Current Challenges: Due to various reasons, NACO decided to withdraw support to CCCs from March 31, 2013. This change in policy expects that the care of the PLHIV, including the treatment of Opportunistic Infections, will be done by the ART Centers and government district hospitals. However, in reality majority of these centers that belong to the general health care system are overloaded and underprepared to take care of this new scenario. Moreover, the general healthcare system is not yet ready to provide care to many of the terminally ill PLHIV who have been abandoned by their families, thrown out of their jobs and have nowhere else to go. Most of the Care Centers run by the Catholic Church were a ray of hope for many of such PLHIV, especially those who needed ‘palliative care’ as well as ‘end of life care’. After the closure of the CCCs, many of the PLHIV have expressed that they do not want to approach General Hospitals for treatment due to fear of stigma and discrimination. Instead, they prefer to die at home. Therefore, some of these Catholic Care Centers, even in the midst of great financial constraints still continue to provide services for the holistic well-being of PLHIV, beyond March 2013. A study done by CHAI on 8 of such centers, from June 2013 to Oct 2013, shows that these institutions have served 3396 PLHIV as out-patients and 1587 as in-patients. CHAI and CBCI Office for Health care, along with other like minded groups, have been jointly doing advocacy with government and various funding agencies, for the continuation of some quality Care Centers for PLHIV, at least in some regions of the country. There is an urgent need to work on strategies for provision of ‘palliative care’ and ‘end of life care’ for the terminally ill PLHIV.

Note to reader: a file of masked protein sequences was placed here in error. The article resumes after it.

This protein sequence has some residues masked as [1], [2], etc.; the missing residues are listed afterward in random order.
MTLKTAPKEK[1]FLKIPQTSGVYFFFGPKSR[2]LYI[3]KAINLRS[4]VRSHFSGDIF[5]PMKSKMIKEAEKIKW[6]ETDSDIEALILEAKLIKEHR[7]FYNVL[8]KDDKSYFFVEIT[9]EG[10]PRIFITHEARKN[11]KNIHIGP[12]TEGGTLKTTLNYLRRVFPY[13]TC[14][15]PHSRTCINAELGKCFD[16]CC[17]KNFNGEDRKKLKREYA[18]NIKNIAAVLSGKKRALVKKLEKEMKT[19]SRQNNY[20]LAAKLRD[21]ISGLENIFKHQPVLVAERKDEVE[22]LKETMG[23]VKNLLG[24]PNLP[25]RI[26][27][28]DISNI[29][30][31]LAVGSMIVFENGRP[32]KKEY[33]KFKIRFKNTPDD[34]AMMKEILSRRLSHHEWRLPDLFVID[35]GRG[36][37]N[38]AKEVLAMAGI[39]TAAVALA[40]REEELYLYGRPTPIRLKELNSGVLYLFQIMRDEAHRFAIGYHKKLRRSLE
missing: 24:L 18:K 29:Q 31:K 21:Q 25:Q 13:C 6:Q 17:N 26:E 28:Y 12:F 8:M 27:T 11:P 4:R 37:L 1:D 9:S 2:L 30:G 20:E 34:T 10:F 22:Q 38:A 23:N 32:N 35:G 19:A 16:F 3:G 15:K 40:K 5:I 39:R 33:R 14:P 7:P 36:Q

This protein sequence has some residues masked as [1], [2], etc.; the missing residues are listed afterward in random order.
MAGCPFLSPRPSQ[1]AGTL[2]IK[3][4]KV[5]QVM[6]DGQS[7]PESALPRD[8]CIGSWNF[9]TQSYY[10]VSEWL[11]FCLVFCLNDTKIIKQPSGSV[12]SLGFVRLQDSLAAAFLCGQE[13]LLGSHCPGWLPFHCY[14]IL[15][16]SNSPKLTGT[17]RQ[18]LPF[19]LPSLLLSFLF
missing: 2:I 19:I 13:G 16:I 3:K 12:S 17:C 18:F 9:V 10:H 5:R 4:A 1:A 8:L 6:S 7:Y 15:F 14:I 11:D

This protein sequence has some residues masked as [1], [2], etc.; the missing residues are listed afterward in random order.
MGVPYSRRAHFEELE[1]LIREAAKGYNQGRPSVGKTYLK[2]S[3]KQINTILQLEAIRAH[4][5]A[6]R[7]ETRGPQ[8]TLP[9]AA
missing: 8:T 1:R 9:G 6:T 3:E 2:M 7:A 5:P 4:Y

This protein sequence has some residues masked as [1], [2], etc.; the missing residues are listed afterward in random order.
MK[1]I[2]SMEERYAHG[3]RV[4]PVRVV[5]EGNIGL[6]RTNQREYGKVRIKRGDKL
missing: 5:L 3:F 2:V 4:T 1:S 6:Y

Conclusion: By working with various public health institutions, government, NGOs and faith-based organizations(FBOs) in providing prevention, care, support and treatment services in HIV/AIDS sector, the Catholic healthcare network is striving to achieve ‘Zero new infections, Zero deaths and Zero discrimination’ in the society. The HIV/AIDS crisis is of such great magnitude that its impact on humanity cannot be tackled by any one single agency or by any single intervention. Hence co-operation, collaboration and networking among all stakeholders- government, NGOs, FBOs, CBOs and civil society – are important. On this World AIDS Day, the Catholic Church rededicates itself be part of the nationwide response to HIV/AIDS and continue to cooperate and collaborate with the National AIDS Control Organisation, the State AIDS Control Societies, and other international and national agencies in line with the ethical principles and values of the Church.
May the compassionate God, protect and guide all those who strive to make “Getting to Zero” a reality!
+ Archbishop Vincent M Concessao,
Chairman, CBCI Office for Healthcare
President, CBCI Coalition for AIDS and Related Diseases
Ecclesiastical Advisor for CHAI and SDFI